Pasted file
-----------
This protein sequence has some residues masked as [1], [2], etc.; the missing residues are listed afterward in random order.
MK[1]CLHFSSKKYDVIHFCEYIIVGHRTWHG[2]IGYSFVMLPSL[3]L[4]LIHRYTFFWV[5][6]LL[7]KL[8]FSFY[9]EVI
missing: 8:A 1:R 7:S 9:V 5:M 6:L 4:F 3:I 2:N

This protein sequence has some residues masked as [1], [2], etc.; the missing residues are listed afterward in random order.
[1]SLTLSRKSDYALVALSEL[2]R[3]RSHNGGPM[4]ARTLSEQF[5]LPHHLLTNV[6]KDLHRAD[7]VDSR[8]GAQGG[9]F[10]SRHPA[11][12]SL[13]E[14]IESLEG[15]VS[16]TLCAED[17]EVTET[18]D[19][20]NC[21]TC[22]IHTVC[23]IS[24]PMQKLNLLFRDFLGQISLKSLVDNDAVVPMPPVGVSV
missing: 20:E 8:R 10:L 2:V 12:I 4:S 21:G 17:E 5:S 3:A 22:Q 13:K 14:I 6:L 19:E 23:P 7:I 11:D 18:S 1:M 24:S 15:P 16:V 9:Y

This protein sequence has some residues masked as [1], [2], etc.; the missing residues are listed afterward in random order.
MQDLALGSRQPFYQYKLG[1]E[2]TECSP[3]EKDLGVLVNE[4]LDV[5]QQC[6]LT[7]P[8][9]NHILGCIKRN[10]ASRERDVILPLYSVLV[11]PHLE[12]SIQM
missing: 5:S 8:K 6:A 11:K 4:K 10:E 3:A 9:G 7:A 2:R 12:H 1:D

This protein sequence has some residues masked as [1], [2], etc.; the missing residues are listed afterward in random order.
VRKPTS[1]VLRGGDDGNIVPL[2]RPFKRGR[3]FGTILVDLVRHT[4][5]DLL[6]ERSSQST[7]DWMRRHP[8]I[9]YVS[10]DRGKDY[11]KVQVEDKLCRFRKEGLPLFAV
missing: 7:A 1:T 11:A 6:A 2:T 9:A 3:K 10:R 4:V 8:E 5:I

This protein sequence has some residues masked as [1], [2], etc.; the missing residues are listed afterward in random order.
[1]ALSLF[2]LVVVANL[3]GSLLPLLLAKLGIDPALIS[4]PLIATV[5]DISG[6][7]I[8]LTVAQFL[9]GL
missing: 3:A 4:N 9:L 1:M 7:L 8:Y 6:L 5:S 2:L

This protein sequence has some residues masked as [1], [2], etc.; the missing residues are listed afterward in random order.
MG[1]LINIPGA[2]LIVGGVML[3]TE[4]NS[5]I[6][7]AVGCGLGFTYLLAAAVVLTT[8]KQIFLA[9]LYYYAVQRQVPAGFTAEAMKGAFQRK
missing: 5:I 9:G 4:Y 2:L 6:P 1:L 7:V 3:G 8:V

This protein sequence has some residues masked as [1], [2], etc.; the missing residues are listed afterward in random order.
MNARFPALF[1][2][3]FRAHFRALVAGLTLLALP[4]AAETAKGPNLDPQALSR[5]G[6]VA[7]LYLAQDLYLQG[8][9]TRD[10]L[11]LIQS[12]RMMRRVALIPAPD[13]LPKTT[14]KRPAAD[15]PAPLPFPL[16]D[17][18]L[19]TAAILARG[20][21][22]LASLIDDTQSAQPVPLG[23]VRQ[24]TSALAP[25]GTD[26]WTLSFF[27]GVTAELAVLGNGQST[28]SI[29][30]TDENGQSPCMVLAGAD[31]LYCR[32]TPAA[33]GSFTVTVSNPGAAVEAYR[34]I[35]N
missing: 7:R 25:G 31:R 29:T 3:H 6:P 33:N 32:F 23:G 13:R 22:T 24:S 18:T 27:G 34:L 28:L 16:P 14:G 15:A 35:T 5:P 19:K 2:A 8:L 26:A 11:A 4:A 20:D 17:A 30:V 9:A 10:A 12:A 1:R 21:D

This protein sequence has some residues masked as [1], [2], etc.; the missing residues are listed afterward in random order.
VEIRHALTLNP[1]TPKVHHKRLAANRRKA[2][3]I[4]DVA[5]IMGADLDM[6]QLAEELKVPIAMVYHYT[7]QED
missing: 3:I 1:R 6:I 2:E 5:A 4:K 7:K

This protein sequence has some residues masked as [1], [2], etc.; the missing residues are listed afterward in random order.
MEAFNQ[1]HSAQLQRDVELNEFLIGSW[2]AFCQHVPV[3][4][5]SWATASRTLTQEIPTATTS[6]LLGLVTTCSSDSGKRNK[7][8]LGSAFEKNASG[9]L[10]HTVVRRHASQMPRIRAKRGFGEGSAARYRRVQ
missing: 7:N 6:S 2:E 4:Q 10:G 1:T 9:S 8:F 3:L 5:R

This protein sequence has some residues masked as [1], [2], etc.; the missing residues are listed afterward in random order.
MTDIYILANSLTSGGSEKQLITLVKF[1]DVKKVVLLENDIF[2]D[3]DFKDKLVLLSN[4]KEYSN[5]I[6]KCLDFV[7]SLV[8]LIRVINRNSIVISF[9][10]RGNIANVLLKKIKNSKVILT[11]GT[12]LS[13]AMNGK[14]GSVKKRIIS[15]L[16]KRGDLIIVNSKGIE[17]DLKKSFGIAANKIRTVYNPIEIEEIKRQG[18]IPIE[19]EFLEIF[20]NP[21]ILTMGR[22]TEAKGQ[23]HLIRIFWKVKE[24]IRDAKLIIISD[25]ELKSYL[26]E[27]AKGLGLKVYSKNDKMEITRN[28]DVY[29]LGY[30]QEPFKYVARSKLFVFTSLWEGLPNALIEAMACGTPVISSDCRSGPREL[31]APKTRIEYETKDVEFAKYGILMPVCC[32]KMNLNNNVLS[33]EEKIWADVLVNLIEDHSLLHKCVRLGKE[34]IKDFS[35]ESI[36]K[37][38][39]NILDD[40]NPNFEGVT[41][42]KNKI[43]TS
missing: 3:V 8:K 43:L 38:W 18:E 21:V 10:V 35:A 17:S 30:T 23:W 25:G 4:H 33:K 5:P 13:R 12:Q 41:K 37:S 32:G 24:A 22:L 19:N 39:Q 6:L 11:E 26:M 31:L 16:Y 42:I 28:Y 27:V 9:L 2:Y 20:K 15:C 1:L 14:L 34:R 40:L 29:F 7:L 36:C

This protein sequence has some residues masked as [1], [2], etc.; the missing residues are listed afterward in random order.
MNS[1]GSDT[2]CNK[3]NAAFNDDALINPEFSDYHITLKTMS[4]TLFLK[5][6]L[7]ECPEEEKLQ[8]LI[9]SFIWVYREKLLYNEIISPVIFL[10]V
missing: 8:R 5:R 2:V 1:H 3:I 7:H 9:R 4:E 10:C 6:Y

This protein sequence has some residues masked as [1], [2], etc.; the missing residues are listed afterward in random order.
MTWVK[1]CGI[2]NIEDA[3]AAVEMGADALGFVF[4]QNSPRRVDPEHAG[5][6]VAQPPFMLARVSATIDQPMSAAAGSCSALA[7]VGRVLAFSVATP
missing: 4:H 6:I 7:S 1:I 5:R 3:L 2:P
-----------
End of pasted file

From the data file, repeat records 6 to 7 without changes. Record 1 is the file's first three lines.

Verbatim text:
This protein sequence has some residues masked as [1], [2], etc.; the missing residues are listed afterward in random order.
MG[1]LINIPGA[2]LIVGGVML[3]TE[4]NS[5]I[6][7]AVGCGLGFTYLLAAAVVLTT[8]KQIFLA[9]LYYYAVQRQVPAGFTAEAMKGAFQRK
missing: 5:I 9:G 4:Y 2:L 6:P 1:L 7:V 3:G 8:V

This protein sequence has some residues masked as [1], [2], etc.; the missing residues are listed afterward in random order.
MNARFPALF[1][2][3]FRAHFRALVAGLTLLALP[4]AAETAKGPNLDPQALSR[5]G[6]VA[7]LYLAQDLYLQG[8][9]TRD[10]L[11]LIQS[12]RMMRRVALIPAPD[13]LPKTT[14]KRPAAD[15]PAPLPFPL[16]D[17][18]L[19]TAAILARG[20][21][22]LASLIDDTQSAQPVPLG[23]VRQ[24]TSALAP[25]GTD[26]WTLSFF[27]GVTAELAVLGNGQST[28]SI[29][30]TDENGQSPCMVLAGAD[31]LYCR[32]TPAA[33]GSFTVTVSNPGAAVEAYR[34]I[35]N
missing: 7:R 25:G 31:R 29:T 3:H 6:P 33:N 32:F 23:G 13:R 22:T 24:S 18:T 27:G 34:L 28:L 16:P 14:G 15:A 35:T 5:P 19:K 2:A 8:L 26:A 11:A 4:A 20:D 17:A 30:V 9:A 10:A 12:A 1:R 21:D